Generally speaking, the arguments advanced by Herman are quite typical of the mainstream South African Jewish community’s response to any perceived criticism. The usual strategy has four key features, which we are both personally familiar with after many years of unpleasant experience (although, unlike Herman, we do not think that personal experience is a necessary condition for the right to an opinion).

Step one: Make yourself appear reasonable and moderate by insisting that you are only condemning an isolated or extreme action, while supporting freedom of speech in general (but don’t worry, you’ll never be called to actually defend that free expression, you can just keep it handy for the next time you need to suppress debate).

Step two: Where children are involved, be as condescending as possible. Call them “a couple of teenagers in middle school” who are “(not) capable…of nuanced thinking.” Compare them to “adults” and “professional athletes,” who have by some opaque and uncertain process earned the right to an opinion. Make them look and feel small.

Step three: Accuse them of self-aggrandisement and attention-seeking. Insist, without evidence or true knowledge of their intentions, that what they are doing is “grandstanding”. Call them cowards, because it can’t possibly be “brave” to stand up for your deeply-held principles in a hall surrounded by several hundred people who disagree with you. You must simply be doing it for the love of being victimised.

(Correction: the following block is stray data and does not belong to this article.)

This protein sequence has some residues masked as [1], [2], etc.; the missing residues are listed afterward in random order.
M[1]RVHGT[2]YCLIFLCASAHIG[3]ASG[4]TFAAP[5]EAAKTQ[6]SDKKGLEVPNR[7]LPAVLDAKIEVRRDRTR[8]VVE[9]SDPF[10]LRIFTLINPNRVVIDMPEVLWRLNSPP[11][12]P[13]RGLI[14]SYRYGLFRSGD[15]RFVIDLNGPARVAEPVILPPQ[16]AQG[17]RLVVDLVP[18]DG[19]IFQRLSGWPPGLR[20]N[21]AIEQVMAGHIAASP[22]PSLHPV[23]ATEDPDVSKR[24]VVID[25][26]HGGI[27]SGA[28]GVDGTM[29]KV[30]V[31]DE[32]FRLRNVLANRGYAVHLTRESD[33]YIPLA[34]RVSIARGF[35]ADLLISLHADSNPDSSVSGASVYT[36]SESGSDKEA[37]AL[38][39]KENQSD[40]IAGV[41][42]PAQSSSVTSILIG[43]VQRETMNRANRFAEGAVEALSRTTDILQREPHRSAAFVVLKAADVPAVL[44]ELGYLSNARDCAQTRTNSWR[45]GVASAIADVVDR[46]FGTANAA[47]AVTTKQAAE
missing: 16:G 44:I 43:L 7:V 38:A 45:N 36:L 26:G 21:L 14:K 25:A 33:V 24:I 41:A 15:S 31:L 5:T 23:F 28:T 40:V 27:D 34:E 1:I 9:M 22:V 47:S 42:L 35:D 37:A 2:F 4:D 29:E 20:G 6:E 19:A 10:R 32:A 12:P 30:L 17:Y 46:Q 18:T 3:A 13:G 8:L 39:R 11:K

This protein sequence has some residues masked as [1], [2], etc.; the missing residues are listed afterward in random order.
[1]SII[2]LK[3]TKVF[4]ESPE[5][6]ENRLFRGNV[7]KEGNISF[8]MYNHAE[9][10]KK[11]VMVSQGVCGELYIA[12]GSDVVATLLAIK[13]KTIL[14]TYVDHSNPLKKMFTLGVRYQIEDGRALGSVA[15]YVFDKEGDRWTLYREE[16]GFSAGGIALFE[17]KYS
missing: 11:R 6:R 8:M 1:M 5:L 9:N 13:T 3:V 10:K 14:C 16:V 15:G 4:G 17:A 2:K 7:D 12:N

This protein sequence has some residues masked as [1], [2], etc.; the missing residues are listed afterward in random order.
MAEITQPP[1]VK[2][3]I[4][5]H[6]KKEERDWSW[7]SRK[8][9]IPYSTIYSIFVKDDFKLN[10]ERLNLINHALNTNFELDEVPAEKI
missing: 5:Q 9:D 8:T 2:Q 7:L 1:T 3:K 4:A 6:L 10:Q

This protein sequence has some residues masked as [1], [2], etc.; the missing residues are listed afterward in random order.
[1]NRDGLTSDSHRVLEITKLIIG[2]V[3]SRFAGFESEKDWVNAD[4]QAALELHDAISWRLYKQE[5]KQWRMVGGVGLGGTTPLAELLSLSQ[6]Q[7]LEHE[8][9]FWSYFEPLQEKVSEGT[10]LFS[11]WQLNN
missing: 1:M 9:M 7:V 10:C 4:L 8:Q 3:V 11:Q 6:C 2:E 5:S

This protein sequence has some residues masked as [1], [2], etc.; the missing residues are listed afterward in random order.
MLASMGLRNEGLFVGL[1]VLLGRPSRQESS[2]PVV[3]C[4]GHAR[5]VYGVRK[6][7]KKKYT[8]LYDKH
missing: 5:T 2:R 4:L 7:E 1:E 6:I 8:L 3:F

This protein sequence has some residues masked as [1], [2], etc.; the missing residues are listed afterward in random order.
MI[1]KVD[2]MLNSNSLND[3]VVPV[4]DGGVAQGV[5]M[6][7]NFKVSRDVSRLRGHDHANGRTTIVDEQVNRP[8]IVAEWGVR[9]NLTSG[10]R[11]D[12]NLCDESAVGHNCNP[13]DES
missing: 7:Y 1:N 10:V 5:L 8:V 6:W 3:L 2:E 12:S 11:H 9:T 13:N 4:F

Step four: Most importantly, invoke widespread anti-Semitism as a decoy to silence any dissent or criticism within the community. After all, it is “already under scrutiny and siege by many outside of it looking to pounce on any perceived or real misstep,” so why add fuel to the flames?

This last argument is perhaps the most pernicious, and is nothing more than a smokescreen. For one thing, it is absurd to claim that anti-Semitism is caused by criticism or debate within the Jewish community – such ethnoreligious prejudice has different roots altogether. For another, even if it were true that incidents like this one exacerbated resentment of the community, the obvious response should be to prevent the incidents from occurring in the first place – not to silence justified criticism.

We are confident that this strategy is transparent, disingenuous, and harmful enough that reasonable readers will reject it. If South Africa’s Jewish schools want to escape criticism, they should engage in some serious introspection, issue a long-sought apology, and change. DM